10 November 2020

A digital innovation journey: in the heart of Tokyo’s Shibuya Scramble Square, from Paris with love

Quentin Frécon
CEO at Schoolab Asia

What a journey! Since Schoolab’s creation 15 years ago, its founders have dreamed of Japan as the world leader in innovation. After years of exchanging with various contacts and stakeholders, things suddenly took off in the second half of 2019, with 3 events in 6 months.

Shibuya QWS, the Japanese innovation hub

Tokyu Group undertook a deep renovation of the Shibuya district in Tokyo, with the ambition to make it Tokyo’s – and more broadly Japan’s – innovation center. For this reason, they founded Shibuya QWS, dedicating the whole 15th floor of the Shibuya Scramble Square building inaugurated in November 2019 to this innovation lab.

Shibuya QWS – the acronym for “Question with Sensibility” – is a place where mindful and creative people gather, where ideas cross many types of borders, where art meets innovation. They built a network of corporate partners, the most prestigious universities of the Tokyo area, and innovation actors.

The purpose of this project is to make Shibuya the Japanese “Silicon Valley” on the same level as London’s Silicon Roundabout or Paris’ Silicon Sentier. With their first need being how to implement concrete operations, Mr. Ryosuke Toura, Executive Officer of Tokyu Group, was quick to entrust  Schoolab and Knowledge Associates Japan to start a long-term collaboration.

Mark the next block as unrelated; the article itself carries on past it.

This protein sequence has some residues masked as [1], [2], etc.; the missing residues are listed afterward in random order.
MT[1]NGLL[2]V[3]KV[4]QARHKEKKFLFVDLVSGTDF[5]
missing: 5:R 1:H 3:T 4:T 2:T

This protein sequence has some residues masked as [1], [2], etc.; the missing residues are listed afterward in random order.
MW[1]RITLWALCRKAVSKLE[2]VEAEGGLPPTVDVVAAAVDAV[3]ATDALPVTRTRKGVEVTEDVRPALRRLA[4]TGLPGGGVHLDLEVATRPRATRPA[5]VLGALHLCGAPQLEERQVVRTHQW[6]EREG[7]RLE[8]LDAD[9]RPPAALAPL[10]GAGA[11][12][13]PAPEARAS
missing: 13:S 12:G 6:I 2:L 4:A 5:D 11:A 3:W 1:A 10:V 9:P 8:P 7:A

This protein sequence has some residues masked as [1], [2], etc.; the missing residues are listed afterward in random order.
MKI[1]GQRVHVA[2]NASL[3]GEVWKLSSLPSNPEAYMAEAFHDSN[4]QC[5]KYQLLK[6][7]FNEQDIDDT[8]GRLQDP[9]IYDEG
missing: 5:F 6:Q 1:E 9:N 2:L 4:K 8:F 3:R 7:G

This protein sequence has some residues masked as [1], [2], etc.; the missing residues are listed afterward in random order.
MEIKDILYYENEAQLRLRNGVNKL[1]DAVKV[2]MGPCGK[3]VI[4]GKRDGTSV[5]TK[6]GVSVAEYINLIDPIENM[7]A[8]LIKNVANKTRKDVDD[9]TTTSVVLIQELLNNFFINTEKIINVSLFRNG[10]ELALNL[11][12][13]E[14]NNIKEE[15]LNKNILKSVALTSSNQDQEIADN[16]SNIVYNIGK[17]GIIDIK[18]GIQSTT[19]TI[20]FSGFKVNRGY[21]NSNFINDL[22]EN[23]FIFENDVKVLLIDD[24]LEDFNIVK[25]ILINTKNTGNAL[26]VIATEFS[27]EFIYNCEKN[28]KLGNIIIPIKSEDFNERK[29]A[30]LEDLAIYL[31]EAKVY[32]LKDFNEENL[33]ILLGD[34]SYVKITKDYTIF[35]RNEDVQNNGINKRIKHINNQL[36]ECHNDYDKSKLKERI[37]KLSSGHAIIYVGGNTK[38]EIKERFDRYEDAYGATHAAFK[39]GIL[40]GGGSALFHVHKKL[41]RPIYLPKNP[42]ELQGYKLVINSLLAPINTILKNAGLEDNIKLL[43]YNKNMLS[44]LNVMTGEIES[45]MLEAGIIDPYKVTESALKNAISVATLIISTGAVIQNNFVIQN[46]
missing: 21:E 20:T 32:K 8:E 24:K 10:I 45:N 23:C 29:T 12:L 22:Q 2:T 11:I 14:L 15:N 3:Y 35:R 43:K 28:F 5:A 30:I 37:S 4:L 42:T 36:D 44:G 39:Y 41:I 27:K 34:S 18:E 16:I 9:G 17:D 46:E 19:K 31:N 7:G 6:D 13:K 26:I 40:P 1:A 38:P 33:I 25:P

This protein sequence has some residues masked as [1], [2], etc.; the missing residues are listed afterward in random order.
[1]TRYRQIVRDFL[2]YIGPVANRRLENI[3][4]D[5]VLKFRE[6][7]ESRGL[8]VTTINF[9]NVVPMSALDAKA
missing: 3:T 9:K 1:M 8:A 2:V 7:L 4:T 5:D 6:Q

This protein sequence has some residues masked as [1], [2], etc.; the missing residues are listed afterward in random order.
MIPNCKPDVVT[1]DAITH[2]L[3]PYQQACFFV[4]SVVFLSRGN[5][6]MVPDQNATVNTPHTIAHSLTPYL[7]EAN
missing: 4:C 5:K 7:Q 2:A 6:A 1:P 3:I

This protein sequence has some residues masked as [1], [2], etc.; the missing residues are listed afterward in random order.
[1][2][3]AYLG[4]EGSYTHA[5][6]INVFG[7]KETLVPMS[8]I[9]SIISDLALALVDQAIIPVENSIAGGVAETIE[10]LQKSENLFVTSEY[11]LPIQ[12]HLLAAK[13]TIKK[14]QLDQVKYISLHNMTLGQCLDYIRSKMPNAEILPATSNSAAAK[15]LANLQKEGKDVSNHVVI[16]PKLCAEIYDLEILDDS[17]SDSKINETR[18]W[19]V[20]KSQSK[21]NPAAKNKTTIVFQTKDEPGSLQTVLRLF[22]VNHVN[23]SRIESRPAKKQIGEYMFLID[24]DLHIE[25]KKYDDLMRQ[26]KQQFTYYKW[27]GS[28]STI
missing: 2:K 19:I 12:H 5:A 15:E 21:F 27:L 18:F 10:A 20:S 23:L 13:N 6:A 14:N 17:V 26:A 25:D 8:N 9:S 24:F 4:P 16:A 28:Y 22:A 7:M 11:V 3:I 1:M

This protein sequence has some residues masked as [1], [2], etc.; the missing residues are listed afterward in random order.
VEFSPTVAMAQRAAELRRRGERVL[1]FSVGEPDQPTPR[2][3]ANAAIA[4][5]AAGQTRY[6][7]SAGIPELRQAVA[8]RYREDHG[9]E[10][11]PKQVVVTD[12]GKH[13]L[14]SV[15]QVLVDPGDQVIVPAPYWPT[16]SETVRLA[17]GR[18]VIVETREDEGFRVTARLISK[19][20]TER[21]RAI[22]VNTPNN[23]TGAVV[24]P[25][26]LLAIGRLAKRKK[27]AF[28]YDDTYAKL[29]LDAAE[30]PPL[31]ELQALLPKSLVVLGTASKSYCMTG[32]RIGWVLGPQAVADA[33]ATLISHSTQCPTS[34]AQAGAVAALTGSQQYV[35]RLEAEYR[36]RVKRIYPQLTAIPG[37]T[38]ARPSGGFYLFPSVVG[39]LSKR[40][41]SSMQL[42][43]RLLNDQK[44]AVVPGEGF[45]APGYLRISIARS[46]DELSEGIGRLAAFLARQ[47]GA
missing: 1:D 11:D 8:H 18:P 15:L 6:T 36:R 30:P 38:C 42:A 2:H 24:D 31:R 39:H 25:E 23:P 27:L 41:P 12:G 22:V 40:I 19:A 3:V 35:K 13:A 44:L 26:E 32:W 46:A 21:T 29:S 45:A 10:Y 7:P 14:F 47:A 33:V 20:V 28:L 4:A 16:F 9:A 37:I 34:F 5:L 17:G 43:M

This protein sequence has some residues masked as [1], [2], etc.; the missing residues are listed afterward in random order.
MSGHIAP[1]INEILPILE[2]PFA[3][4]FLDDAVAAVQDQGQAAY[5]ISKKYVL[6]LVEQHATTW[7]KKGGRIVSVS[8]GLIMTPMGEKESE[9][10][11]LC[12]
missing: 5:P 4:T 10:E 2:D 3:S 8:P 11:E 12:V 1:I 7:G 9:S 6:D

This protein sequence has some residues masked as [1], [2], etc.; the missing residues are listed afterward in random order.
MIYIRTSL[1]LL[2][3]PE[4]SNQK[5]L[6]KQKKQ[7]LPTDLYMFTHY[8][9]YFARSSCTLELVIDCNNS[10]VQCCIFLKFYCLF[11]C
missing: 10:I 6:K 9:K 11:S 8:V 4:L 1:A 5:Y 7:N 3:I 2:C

Shibuya QWS’ headquarters in the heart of Tokyo

The Hackathon: our first operation to help QWS achieve their goal

Our first step with Knowledge Associates Japan was a 2-day hackathon. This hackathon would account for an MVP (Minimum Viable Product) for longer-term programs in order to build a lasting relationship with Shibuya QWS. Scheduled for June 2020, the situation with COVID-19’s pandemic situation made it evolve to a fully digital experience.

The struggle of the COVID lockdown in France and Japan turned the initial plan into a 2-week digital program thanks to the fruitful collaboration with Naoki Ogiwara, CEO of Knowledge Associates Japan. Thanks to 3 collaborative online tools, we were able to completely digitize the Hackathon.

Two corporate enterprises with different challenges

Two large Japanese companies were participating in this hackathon called “Innovation across generations”: Tokyu Corporation and DeNA – Delight Ventures Inc.

Sustainability in the heart of Tokyo